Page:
Land Tenure. Traditional Kerala land tenure resembled the feudal system in Europe, with several levels of subfeudation and infeudation. Land was owned either by an Individual, an unpartitioned family, or a temple. The owners derived their income from rents or customary payments by their tenants and lesser tenants or subtenants. Often the Nayars were the tenants, the Tiyyars or Ezhuvas the subtenants, and the agrestic slave castes the manual laborers. However, there were some Nayar owners and some Nayar subtenants. A series of land-tenure laws was passed starting in the late 1920s in Travancore, culminating in major land-reform laws in the early 1970s and a series of supreme court decisions that provided not only for permanence of tenure but also for the gift of actual ownership rights to the lowest rung of tenants in the former hierarchy. As a result, one finds today a large class of small landowners, an even larger class of landless laborers, and a small number of larger landowners (some of whom were former tenants and held land from a number of higherranking landowners) who have found ways to circumvent the legal land ceilings.

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User Contributions:

1
Sarah Berner
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Dec 28, 2011 @ 7:19 pm
I feel really stupid asking this, but what does "Partition' mean as used in this writing? I need a scholarly answer, if posssible.

Thanks, Sarah Berner
2
DKM Kartha
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Feb 26, 2012 @ 2:14 pm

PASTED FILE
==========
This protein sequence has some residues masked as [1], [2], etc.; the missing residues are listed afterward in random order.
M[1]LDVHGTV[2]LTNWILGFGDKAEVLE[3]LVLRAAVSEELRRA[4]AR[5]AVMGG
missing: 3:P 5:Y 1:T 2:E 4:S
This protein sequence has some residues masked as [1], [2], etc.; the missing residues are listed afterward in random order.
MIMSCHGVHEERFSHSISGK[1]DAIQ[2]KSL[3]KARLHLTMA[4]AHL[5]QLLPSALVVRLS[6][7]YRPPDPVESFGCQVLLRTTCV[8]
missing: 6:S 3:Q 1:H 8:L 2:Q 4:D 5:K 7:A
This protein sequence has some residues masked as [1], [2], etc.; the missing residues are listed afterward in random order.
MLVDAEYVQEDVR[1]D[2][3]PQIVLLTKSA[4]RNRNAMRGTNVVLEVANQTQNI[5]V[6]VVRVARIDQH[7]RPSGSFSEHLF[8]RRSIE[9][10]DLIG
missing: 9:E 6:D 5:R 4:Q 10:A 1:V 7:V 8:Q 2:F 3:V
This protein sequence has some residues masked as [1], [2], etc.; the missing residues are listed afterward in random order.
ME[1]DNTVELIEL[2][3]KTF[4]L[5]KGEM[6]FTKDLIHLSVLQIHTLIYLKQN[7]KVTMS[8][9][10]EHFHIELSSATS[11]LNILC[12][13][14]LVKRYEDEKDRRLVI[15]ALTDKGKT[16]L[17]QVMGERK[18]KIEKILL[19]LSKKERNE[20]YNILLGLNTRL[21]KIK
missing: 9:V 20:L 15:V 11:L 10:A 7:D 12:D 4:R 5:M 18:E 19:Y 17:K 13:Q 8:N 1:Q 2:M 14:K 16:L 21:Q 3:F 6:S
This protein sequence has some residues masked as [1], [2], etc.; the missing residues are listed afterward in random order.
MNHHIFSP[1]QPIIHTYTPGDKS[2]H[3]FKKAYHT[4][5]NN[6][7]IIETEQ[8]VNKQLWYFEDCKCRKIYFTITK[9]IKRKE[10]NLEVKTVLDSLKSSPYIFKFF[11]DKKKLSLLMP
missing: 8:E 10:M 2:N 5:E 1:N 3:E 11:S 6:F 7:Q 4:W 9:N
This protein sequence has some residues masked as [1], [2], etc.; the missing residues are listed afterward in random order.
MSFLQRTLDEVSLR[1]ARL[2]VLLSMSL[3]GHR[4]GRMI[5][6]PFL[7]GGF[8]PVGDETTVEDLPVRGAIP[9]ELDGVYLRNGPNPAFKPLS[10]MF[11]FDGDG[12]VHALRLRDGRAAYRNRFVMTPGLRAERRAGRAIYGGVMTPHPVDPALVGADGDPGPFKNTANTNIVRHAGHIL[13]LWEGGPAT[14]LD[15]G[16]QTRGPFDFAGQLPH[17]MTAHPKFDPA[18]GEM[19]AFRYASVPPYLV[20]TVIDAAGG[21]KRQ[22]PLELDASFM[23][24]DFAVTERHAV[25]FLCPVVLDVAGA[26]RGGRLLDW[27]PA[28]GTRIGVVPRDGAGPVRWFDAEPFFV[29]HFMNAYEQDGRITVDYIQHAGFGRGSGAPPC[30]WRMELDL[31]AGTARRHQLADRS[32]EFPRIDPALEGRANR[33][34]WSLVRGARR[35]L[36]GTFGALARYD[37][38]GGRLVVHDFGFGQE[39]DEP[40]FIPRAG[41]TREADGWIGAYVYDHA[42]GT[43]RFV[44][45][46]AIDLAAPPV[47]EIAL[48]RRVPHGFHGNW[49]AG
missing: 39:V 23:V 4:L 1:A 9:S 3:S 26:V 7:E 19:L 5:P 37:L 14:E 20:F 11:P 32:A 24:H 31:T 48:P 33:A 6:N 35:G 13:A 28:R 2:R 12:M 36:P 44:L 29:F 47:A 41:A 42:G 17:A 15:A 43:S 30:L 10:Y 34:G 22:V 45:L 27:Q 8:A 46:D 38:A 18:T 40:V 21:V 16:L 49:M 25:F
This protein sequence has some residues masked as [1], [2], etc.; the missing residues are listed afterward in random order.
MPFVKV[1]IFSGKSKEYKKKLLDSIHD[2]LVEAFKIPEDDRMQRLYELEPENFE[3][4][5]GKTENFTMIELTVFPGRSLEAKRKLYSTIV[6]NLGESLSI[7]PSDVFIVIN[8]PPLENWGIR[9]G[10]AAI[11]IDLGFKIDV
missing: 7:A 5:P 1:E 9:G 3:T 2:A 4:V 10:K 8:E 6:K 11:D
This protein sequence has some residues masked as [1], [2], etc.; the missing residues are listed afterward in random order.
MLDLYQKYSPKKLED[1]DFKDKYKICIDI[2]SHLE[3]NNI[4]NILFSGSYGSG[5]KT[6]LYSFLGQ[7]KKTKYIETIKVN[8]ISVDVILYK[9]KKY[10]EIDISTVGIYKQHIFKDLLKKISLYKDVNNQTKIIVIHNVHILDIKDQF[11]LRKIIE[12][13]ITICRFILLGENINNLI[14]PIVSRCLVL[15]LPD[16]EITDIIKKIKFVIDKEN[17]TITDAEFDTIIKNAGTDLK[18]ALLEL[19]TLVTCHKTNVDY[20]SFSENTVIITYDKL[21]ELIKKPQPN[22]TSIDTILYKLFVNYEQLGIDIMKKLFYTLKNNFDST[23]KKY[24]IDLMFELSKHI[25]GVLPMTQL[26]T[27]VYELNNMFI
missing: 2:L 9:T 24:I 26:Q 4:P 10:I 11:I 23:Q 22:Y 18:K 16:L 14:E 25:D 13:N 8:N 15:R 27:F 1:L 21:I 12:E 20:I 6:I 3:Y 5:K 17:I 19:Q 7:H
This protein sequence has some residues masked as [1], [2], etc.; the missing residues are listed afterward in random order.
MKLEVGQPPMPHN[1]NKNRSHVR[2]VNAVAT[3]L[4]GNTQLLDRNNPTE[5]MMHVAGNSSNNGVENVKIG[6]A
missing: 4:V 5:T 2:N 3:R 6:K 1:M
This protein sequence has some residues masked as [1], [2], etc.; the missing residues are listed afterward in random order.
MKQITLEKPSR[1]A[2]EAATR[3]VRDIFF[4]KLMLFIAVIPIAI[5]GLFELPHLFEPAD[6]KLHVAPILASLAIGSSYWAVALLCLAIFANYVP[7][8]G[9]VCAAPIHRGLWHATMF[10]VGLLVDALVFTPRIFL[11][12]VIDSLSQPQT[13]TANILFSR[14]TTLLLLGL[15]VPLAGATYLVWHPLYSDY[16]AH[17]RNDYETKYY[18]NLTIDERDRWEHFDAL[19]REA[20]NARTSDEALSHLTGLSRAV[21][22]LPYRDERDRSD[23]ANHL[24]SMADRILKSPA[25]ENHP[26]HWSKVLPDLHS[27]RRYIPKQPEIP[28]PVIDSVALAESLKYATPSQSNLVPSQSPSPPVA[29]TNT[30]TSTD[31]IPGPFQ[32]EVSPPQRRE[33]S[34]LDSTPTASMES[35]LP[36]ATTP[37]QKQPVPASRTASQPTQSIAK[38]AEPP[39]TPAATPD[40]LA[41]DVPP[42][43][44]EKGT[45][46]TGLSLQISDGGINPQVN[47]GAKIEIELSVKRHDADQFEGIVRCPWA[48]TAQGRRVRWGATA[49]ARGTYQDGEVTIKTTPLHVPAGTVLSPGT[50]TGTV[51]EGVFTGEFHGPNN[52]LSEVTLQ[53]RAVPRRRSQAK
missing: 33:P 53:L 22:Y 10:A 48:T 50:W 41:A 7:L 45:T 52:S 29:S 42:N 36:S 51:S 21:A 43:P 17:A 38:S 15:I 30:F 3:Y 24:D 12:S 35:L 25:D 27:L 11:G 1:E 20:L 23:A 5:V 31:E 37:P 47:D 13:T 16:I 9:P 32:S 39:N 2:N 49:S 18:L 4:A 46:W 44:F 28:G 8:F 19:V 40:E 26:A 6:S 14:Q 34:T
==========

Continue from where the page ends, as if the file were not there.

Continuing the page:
Partition in the context of Kerala means this: The traditional Nayar family (and other matrilineal caste families) held land in common with one KaaraNavar, the oldest male, as the head of the Tharavaad (undivided ancestral family) and all his sisters and their children living in the same hosue or at the same homestead. This structure started falling apart under various forms of pressure such as Land Reform by the rulers or governments. then the family property was divided or partitioned among the sisters and the brothers, but the sisters got one share for herself and one each for all her children, while the brother got only one share. The Tharavaad being matrilineal and matrilocal the bothers and sisters lived together, while the brothers' children grew up with their mothers in other Tharavaads. The partition was a big event and sometimes were initiated by men who wanted to get a larger portion of the family property if it was partitioned before his sisters started enlarging their families through childbirths. In some cases, the wife of a Kaaranavar wanted him to ask for partition because she wanted to move to a new house with him as the new patrilineal housefold was becoming fashionable. I am writing all this from the history of my family rather than after reading a text. Kathleen Gough has written anthropologically about the Nayar, who are a unique social group in Keralam. I am a Nayar and my last name indicates we were the commanders in the Nayar armies when the individual warriors and warrior clans were integrated by us for fighting for the Lords and later the King. My original family was partitioned into two, and then there was a big partition before I was born, sometime in the early forties and I remember hearing my mother and grandmother talking about it. I think my grandmother was still brooding over this cataclysmic event although it had happened 20 years before the 50's when I heard her talk sadly about it. The nuclear did not agree with my widowed grandmother whose three male children had gone away to Mumbai (Bombay in those days) to search for a living as land was becoming an uncertain sustenance.